SBU News

Q & A

Associate Provost for Academic Success Rachelle Germana, Division of Undergraduate Education, shares with us how Stony Brook’s holistic, multidimensional approach fuels student success. 

WHAT IS YOUR ROLE AT SBU? WHAT DO YOU ENJOY MOST ABOUT WHAT YOU DO?

I lead a variety of divisional and University efforts around student success, including initiatives that support student transition, retention and graduation. My training is as a sociologist, and through that I came to understand the importance of noncognitive factors in students’ lives. This requires a holistic approach to student experiences and frames my work. I can’t imagine being involved in anything else, because for me, education has been largely about social justice. It has the potential to transform people, cultures and even social systems. I’m lucky to work at a public institution such as Stony Brook University where this is a core mission. I also get to collaborate across different campus groups toward that mission, including Student Affairs partners, faculty and student leaders. I’ve been particularly proud of SBU’s outcomes around social mobility.

HOW DO YOU DEFINE “STUDENT SUCCESS?”

I always tell students there is no one-size-fits-all for what student success looks like. Universities often measure success by students remaining in school through graduation, and for students who start as first-time, full-time students, graduating in four years. We know that time-to-graduation is important and has a significant economic and social benefit for students. But student success is much more than this. It’s also the personal, intellectual and emotional growth that students experience and how that carries them into their futures and our world. I also always tell students that failure is part of success — they should leave the University transformed in some way, and failure is an important part of that. Learning how to manage failure and work through it is what allows people to have lifelong successes. 

HOW DID SBU INCREASE FIRST-YEAR GRADUATION RATES BY 18 PERCENTAGE POINTS OVER THE PAST SEVEN YEARS

We look at everything from the lens of student success, and we always put the student at the center. My philosophy has been “one student at a time,” but we also have to do this at scale for all undergraduates. So, our approach has been multidimensional, data-informed and evidence-based. Data drive all our decisions, and we have the technological tools to put this data in front of the people providing direct support to students. Of course, even with technology, our people are still our most important assets for students. You can be high-tech, but you also have to be “high-touch.” Our faculty and staff are critical in this. Students need to interact with people who care about them and their success.

HOW DID SBU ADAPT TO SUPPORTING STUDENTS IN LIGHT OF THE UNEXPECTED MOVE TO DISTANCE LEARNING? 

As the initial impact of COVID-19 began, institutions across the country immediately mapped academic support services into the virtual environment. This made sense because there was some uncertainty about the timeframe and it was important to maintain support for students in the middle of an active term. But as we know now, the entire landscape of higher education has shifted, and we have needed to rethink not just delivery of services, but also new methods of engagement — across students’ academic, social and emotional needs. One academic advisor, for example, experimented with a virtual study cafe with guided breaks. It was designed to replicate a community study setting you might find in other spaces and motivate students to “be present” together. There is an important social and psychological component to these kinds of shared experiences that is even more critical in a distance model.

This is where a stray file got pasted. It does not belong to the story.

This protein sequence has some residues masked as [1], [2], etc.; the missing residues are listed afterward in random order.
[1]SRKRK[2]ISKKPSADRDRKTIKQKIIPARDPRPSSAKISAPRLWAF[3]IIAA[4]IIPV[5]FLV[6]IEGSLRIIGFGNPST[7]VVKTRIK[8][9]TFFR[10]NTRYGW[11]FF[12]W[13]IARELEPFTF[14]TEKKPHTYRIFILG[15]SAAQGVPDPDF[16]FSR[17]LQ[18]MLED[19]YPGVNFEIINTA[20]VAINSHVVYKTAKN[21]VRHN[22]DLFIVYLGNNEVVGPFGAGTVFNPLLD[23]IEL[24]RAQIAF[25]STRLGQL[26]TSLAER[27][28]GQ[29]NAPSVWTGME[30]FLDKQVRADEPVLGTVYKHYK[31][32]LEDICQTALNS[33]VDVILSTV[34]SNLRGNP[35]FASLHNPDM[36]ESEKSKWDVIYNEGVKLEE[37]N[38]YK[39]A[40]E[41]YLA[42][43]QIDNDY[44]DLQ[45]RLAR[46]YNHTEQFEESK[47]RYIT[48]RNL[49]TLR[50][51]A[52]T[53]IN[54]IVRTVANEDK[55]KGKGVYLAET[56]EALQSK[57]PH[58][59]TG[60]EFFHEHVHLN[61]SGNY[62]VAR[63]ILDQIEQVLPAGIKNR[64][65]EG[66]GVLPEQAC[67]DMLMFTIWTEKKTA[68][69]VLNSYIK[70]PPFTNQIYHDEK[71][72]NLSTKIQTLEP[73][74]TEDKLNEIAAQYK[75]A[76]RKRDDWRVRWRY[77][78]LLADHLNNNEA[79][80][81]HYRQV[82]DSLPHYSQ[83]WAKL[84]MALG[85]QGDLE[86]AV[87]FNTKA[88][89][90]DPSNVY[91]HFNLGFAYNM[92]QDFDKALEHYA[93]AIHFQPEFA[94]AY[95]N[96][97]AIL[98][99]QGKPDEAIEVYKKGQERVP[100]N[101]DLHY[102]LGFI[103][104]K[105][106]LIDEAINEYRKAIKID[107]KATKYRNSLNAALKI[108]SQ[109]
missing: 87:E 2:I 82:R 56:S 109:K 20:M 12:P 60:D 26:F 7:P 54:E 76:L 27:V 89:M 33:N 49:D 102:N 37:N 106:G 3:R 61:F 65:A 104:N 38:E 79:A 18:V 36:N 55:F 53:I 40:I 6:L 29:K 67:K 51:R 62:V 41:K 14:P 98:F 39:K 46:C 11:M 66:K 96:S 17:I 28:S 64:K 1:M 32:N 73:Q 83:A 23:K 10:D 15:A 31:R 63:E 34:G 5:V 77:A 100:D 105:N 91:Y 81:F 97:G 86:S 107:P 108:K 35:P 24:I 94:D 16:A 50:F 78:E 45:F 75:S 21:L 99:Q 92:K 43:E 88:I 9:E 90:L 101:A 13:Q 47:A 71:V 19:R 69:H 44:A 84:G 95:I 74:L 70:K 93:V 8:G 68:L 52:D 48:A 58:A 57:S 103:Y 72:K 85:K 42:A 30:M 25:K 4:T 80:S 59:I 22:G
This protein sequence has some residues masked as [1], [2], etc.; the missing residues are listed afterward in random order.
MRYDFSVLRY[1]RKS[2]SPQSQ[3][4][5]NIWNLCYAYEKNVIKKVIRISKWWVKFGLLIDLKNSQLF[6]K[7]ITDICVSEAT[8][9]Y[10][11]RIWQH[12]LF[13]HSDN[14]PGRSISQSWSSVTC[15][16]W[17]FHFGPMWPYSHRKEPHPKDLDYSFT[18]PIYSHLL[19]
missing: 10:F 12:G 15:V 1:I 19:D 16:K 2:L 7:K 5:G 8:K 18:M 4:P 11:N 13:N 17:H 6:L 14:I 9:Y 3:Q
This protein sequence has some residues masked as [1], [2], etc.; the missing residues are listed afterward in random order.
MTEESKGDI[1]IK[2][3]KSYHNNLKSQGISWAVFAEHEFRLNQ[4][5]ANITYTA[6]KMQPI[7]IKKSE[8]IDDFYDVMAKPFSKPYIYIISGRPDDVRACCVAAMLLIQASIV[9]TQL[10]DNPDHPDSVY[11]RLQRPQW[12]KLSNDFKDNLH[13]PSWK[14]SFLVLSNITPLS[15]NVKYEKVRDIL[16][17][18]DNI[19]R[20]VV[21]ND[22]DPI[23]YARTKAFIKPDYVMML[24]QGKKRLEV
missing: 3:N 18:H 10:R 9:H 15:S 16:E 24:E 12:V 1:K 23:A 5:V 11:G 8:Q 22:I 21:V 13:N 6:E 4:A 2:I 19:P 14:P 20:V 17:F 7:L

HOW IS SBU PLANNING TO HELP STUDENTS BE SUCCESSFUL AS THEY NAVIGATE THE RAPIDLY EVOLVING WORLD OF HIGHER EDUCATION UNDER COVID-19?

Students returned for fall with varying degrees of readiness and different experiences of wellness. For new students, we have redesigned some of our traditional transition support structures to be more attentive to this and help them build a positive college identity in this different environment. For continuing students, too, this is a time of transition because their own understanding of being a student in this moment will be different. They are also building a new sense of identity. We’ve been focused on getting creative with engaging students, not being afraid to experiment and listening to student needs. This means optimizing our collaborative relationships across campus, increasing our check-ins with students, tailoring our outreach to this new context and providing a variety of modalities for students to engage with our services and each other. High-touch is even more important in this “no-touch” reality. 

HOW WILL THE GROWTH OF DISTANCE LEARNING IMPACT THE FUTURE SUCCESS OF HIGHER EDUCATION?

Distance learning has obviously been a model for quite some time. But this is not like typical distance learning. This is very specifically distance learning in a pandemic where the “distance environment” is in more areas of life than just learning. We know that emotional health, finances and equity gaps (among others) are already significant challenges in higher education. The pandemic has intensified these and created additional barriers for students. As a result, higher education needs to reimagine risk and support in this current landscape. We need to be intentional about creating new connection points to address the social and psychological distance that students may be experiencing. In some ways this means throwing the old playbook out the window, but this also gives us an opportunity to push higher education to be more flexible, more agile, more innovative — and really attentive to students’ needs in the moment.

Photography by Juliana Thomas

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